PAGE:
Prejudice is one of the more controversial topics in today's society. You probably know what prejudice is, at least when it affects people of different races, religions, genders, sexual orientations, and so on. For example, some people hold mistaken and hateful beliefs about Jews, or about African-Americans. Some boys think that girls are dumb when it comes to math. These are all examples of prejudice, which can lead to discrimination.
Gordon Allport, a psychologist that taught at Harvard University, refers to prejudice as "being down on somebody you're not up on." The type most of us think of when we hear the word prejudice is negative prejudice. Allport, however, talks about another type of prejudice most of us seldom think of: positive prejudice.
Allport defines positive prejudice as "being in favor of our children, our neighborhood, or our college." Allport has a right to be concerned with positive prejudice because its actions can be just as harmful as negative prejudice. For example, if a mother of two praised the oldest child as "being able to do anything," this would leave the youngest child with feelings of inadequacy, low self-esteem, and poor motivation to fulfill his/her own potential.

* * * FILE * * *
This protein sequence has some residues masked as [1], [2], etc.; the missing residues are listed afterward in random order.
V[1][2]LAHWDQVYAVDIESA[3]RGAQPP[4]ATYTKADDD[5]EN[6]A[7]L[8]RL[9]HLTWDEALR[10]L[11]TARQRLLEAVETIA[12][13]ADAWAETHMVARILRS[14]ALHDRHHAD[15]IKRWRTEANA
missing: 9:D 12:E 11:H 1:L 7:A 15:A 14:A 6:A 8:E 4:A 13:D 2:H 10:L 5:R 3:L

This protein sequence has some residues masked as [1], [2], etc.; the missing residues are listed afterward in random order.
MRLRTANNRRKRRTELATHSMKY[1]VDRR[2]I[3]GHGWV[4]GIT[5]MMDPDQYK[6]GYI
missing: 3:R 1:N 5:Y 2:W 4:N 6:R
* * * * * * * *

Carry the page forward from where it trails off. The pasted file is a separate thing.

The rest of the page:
I agree with Allport's concern over positive prejudice, but where does it come from? Is it on the whole a force for good?
Positive prejudice happens when we develop preferences that tend to distort any new information to support those preferences and to discount subsequent data that doesn't. We hear only what we want to hear. It happens when I decide what car I'm going to buy based on looks, then go out and find impartial reviews that support my decision.
I don't believe that everyone intentionally imposes positive prejudice negatively; it just happens. There are many examples of positive prejudice that are commendable, such as Sesame Street. Critics have endlessly praised ...